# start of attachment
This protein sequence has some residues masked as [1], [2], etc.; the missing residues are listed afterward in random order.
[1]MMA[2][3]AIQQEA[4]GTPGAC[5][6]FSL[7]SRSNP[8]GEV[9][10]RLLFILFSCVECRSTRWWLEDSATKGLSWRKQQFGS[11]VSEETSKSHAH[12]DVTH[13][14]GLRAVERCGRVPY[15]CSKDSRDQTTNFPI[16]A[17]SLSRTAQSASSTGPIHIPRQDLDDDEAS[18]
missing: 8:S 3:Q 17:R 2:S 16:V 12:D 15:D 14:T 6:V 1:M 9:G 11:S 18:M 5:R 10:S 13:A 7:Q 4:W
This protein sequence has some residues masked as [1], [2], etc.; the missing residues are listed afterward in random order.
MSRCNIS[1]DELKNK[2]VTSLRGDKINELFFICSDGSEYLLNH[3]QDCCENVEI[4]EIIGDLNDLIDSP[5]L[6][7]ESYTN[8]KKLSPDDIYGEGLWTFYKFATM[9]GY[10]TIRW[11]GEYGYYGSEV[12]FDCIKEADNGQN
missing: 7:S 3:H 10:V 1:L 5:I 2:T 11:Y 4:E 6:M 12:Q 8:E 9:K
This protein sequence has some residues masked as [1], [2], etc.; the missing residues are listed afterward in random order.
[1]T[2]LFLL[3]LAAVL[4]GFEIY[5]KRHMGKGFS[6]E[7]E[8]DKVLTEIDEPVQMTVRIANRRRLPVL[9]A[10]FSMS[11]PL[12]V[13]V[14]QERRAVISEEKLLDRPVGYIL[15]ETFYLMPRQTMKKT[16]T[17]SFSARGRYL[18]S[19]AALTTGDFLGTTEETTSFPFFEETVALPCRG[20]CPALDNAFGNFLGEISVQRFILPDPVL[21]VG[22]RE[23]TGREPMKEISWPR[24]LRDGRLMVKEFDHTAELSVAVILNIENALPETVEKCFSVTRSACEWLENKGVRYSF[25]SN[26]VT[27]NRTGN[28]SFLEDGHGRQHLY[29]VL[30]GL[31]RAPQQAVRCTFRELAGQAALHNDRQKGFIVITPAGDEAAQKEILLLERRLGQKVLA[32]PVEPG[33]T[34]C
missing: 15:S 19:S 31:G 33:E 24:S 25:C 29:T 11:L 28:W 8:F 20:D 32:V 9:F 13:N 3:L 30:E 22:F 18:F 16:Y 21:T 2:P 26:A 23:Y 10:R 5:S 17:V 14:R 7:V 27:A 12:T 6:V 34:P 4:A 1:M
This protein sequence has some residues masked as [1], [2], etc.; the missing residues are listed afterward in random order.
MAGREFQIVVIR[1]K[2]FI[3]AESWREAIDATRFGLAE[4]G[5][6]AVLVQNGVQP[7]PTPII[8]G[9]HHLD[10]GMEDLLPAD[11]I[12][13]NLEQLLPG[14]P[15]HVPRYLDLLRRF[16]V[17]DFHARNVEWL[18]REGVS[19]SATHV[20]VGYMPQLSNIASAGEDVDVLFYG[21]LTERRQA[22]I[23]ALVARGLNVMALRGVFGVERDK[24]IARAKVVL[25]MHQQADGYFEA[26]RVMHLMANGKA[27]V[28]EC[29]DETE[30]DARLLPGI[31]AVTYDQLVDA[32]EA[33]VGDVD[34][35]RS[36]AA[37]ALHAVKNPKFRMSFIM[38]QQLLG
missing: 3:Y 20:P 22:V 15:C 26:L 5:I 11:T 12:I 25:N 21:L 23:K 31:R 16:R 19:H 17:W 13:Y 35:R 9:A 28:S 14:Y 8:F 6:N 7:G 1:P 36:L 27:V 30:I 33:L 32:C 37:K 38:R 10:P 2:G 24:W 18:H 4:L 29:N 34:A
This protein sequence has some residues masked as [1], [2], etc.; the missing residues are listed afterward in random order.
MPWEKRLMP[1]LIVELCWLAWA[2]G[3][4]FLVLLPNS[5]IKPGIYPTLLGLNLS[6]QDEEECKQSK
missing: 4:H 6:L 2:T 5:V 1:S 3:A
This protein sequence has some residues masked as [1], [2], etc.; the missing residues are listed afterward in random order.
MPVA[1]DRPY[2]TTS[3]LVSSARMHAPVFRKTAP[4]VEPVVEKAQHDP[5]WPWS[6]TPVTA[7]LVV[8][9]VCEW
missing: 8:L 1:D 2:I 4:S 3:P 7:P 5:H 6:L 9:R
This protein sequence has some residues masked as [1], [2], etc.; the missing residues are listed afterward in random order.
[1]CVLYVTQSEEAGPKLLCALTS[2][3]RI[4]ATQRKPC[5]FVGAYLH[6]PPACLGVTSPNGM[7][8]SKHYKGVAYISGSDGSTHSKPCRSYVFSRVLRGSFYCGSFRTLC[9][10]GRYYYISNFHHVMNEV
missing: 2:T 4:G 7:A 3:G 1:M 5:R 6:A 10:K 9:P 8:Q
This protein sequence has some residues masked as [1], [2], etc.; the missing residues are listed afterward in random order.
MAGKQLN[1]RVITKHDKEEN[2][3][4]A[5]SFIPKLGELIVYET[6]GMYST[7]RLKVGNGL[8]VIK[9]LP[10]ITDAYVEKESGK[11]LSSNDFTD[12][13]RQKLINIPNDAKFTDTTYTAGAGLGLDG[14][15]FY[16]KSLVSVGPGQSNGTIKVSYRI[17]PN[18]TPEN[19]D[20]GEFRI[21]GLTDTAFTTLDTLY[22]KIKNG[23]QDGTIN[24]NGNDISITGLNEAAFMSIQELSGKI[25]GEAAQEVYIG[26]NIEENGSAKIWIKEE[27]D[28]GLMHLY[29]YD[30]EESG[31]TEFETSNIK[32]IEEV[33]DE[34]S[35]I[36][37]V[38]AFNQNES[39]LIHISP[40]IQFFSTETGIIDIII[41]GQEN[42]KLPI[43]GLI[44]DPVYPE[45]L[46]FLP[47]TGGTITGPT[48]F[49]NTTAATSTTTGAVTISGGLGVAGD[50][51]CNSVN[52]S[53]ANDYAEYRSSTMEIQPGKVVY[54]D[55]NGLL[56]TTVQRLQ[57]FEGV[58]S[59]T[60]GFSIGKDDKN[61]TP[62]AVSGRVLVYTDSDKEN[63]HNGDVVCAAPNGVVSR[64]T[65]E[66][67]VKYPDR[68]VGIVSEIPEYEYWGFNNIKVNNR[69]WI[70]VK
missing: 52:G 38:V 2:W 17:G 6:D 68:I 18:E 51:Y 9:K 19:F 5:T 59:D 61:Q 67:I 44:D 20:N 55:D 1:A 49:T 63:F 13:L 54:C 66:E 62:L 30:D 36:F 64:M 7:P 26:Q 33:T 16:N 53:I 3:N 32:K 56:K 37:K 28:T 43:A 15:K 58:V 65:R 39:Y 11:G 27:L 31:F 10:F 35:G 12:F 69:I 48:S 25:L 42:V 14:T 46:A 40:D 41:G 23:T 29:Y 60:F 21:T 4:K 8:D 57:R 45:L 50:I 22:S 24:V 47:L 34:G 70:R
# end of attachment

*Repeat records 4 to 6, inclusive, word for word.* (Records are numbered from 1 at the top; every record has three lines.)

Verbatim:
This protein sequence has some residues masked as [1], [2], etc.; the missing residues are listed afterward in random order.
MAGREFQIVVIR[1]K[2]FI[3]AESWREAIDATRFGLAE[4]G[5][6]AVLVQNGVQP[7]PTPII[8]G[9]HHLD[10]GMEDLLPAD[11]I[12][13]NLEQLLPG[14]P[15]HVPRYLDLLRRF[16]V[17]DFHARNVEWL[18]REGVS[19]SATHV[20]VGYMPQLSNIASAGEDVDVLFYG[21]LTERRQA[22]I[23]ALVARGLNVMALRGVFGVERDK[24]IARAKVVL[25]MHQQADGYFEA[26]RVMHLMANGKA[27]V[28]EC[29]DETE[30]DARLLPGI[31]AVTYDQLVDA[32]EA[33]VGDVD[34][35]RS[36]AA[37]ALHAVKNPKFRMSFIM[38]QQLLG
missing: 3:Y 20:P 22:V 15:C 26:L 5:I 11:T 12:I 25:N 21:L 23:K 31:R 16:R 19:H 17:W 13:Y 35:R 9:A 28:S 14:Y 8:F 6:N 7:G 1:P 36:L 27:V 30:I 33:L 32:C 37:K 38:R 10:P 2:G 24:W 18:H 4:L 29:N 34:A
This protein sequence has some residues masked as [1], [2], etc.; the missing residues are listed afterward in random order.
MPWEKRLMP[1]LIVELCWLAWA[2]G[3][4]FLVLLPNS[5]IKPGIYPTLLGLNLS[6]QDEEECKQSK
missing: 4:H 6:L 2:T 5:V 1:S 3:A
This protein sequence has some residues masked as [1], [2], etc.; the missing residues are listed afterward in random order.
MPVA[1]DRPY[2]TTS[3]LVSSARMHAPVFRKTAP[4]VEPVVEKAQHDP[5]WPWS[6]TPVTA[7]LVV[8][9]VCEW
missing: 8:L 1:D 2:I 4:S 3:P 7:P 5:H 6:L 9:R